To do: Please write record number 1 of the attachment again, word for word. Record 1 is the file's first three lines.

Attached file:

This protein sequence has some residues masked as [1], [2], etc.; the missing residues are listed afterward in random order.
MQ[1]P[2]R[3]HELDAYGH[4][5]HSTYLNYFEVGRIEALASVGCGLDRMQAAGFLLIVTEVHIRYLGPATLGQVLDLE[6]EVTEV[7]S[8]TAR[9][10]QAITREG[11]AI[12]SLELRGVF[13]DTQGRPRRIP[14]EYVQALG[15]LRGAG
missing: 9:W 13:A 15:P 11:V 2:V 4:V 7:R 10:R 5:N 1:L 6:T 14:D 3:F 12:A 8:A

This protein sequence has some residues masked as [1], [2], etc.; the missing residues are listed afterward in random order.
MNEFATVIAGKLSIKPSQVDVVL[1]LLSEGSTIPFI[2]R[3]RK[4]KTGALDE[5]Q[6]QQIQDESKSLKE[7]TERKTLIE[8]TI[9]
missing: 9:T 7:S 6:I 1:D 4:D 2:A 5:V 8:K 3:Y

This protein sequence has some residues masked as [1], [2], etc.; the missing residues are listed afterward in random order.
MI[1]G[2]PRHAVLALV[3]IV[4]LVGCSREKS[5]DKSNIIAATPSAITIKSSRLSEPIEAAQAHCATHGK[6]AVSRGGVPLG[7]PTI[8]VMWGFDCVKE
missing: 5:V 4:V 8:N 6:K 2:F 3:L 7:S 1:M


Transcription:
This protein sequence has some residues masked as [1], [2], etc.; the missing residues are listed afterward in random order.
MQ[1]P[2]R[3]HELDAYGH[4][5]HSTYLNYFEVGRIEALASVGCGLDRMQAAGFLLIVTEVHIRYLGPATLGQVLDLE[6]EVTEV[7]S[8]TAR[9][10]QAITREG[11]AI[12]SLELRGVF[13]DTQGRPRRIP[14]EYVQALG[15]LRGAG
missing: 9:W 13:A 15:P 11:V 2:V 4:V 7:R 10:R 5:N 1:L 6:T 14:D 3:F 12:A 8:A